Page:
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"Tea is the elixir of life" is an all too famous quote by Lao Tzu, an ancient Chinese philosopher and writer! The quote rings true for anyone who loves indulging in sheer delight brewing in a cup. Behind every great invention is a curious inventor and a captivating tale of how it came into being! So, where did it all begin and who do we give our thanks to for discovering bliss in the form of tea?

The history of tea dates back to ancient China, almost 5,000 years ago. Emperor Shen Nung, described as the father of agriculture in Chinese mythology, is believed to have discovered green tea in 2737 BC. According to legend, as he rested with his entourage outdoors, a few leaves from a wild tree wafted into his pot of boiling water. Not noticing the change in colour, he sipped the intriguing brew and was instantly enchanted by its delicate flavour and refreshing effect.

After sipping the brew, the Emperor described a warm feeling as if it was investigating every part of his body. Shen Nung named it "ch'a", the Chinese character meaning to check or investigate. This written character symbolized the way tea brought humankind into balance with nature for the Chinese culture. Ancient China thus became the birthplace of tea and the Emperor, its inventor! Green tea became an imperial favourite, gradually and rightfully gaining fame all around the world, right after the discovery.

No longer merely used for its medicinal properties, tea is now known to be a beverage that provides everyday pleasure and refreshment!

The invention of Black Tea

Until the mid-17th century, green tea was prominent in China. As foreign trade increased, the Chinese growers discovered that they could preserve the tea leaves with a special fermentation process. The resulting Black tea kept its flavor and aroma longer and was more qualified for the export journeys to other countries as compared to green teas. The exports led to black tea making its place in other countries and eventually on our shelves!

If it isn't on your shelf already, it's time for tea shopping. Owing to its abundant health benefits, the demand for organic loose leaf green tea and organic black tea is on the rise! Don't miss out on refreshment laced with several health benefits, indulge in a cuppa today! If you are looking to buy green tea leaves online, Tea Culture Of The World is home to the most healthy tea and the best herbal tea flavours. Try and discover for yourself!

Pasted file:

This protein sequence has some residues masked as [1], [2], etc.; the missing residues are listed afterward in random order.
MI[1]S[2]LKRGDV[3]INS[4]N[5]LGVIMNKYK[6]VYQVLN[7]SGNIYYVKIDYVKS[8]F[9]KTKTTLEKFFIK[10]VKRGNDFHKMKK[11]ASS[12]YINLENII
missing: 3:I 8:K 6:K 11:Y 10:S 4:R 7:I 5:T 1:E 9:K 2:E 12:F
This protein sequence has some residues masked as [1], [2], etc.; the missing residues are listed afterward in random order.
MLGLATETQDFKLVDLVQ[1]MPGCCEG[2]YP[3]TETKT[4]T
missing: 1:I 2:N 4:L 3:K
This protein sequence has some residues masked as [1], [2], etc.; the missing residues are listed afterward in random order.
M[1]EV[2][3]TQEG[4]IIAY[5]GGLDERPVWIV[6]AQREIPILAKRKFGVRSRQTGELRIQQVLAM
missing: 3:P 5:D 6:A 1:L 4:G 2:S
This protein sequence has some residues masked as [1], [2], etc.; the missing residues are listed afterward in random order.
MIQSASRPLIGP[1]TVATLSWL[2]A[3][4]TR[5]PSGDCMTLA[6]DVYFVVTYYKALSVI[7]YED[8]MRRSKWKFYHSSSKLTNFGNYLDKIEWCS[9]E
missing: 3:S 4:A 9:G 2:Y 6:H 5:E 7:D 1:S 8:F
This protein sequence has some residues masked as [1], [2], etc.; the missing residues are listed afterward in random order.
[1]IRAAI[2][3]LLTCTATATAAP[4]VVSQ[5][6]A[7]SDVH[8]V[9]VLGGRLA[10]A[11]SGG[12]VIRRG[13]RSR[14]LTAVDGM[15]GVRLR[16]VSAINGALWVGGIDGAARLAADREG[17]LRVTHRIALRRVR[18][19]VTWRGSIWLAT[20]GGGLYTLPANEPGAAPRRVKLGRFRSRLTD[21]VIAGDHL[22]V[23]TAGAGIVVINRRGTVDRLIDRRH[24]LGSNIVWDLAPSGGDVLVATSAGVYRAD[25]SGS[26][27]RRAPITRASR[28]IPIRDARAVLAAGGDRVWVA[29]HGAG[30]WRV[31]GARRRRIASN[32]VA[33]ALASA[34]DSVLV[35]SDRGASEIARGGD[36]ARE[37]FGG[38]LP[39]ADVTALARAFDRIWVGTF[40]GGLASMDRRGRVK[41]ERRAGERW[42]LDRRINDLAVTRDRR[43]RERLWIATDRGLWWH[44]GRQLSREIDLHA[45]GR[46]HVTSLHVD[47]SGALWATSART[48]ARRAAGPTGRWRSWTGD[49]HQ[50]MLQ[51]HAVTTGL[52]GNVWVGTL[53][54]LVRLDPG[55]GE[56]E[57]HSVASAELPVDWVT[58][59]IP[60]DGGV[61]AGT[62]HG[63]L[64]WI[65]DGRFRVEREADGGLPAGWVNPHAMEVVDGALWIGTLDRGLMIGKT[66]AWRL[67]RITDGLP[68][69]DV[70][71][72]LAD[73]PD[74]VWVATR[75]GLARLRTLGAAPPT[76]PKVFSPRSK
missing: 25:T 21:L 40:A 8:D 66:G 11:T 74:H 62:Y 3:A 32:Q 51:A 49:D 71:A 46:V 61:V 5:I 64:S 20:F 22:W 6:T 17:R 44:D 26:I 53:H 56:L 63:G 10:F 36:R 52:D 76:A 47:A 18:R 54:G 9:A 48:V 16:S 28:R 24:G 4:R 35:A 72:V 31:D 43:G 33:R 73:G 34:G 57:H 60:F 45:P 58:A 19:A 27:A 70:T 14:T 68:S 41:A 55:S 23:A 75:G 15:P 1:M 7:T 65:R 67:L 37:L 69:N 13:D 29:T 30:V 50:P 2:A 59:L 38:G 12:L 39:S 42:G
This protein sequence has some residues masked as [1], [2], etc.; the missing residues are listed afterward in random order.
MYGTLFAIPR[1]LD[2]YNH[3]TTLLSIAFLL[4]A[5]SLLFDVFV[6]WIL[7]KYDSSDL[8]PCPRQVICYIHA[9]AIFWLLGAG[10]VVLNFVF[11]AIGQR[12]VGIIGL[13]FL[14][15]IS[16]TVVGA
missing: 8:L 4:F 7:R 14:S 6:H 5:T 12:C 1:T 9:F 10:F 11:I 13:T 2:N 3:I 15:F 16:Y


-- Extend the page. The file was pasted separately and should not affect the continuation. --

FAQs


Who is the father of tea?

Lu Yu because of his book, “Tea Classic” is considered to be the “Father of Tea” in Chinese history. But, it was first discovered by Emperor Shen Nung in ancient China, almost 5,000 years ago. According to legend, as he rested with his entourage outdoors, a few leaves from a wild tree wafted into his pot of boiling water. Not noticing the change in colour, he sipped the intriguing brew and was instantly enchanted by its delicate flavour and refreshing effect. After sipping the brew, the Emperor described a warm feeling as if it was investigating every part of his body. Shen Nung named it "ch'a", the Chinese character meaning to check or investigate.

Who first introduced tea in India?

Tea was introduced formally in India by the British, and then went on to become a wonderful tradition throughout the country. The British intended to overthrow China's monopoly on tea, having found that Indian soil was eminently suitable to cultivate these plants.

Which came first coffee or tea?

Tea was first discovered by Emperor Shen Nung in ancient China, almost 5,000 years ago (2737 BC). According to legend, as he rested with his entourage outdoors, a few leaves from a wild tree wafted into his pot of boiling water. The history of coffee dates back to the 13th century, though stories say it may have been discovered in the 9th century.

Why do British drink so much tea?

Tea has been the pride of Britain since ages. British East India Company had a monopoly over the tea industry in England, tea became more popular than coffee, chocolate, and alcohol over time. Its consumption was highly encouraged by the British government because of the revenue gained from taxing tea. Today, tea still holds a prominent place in the hearts and traditions of the British.

Which city is known as TEA city of India?

Dibrugarh, located on the banks of the river Dibru, is known as the 'Tea City of India'. It is the largest tea producer in the country in India. This place is home to a rich culture and the best of nature. If you are looking to bask in bliss, you must visit the city.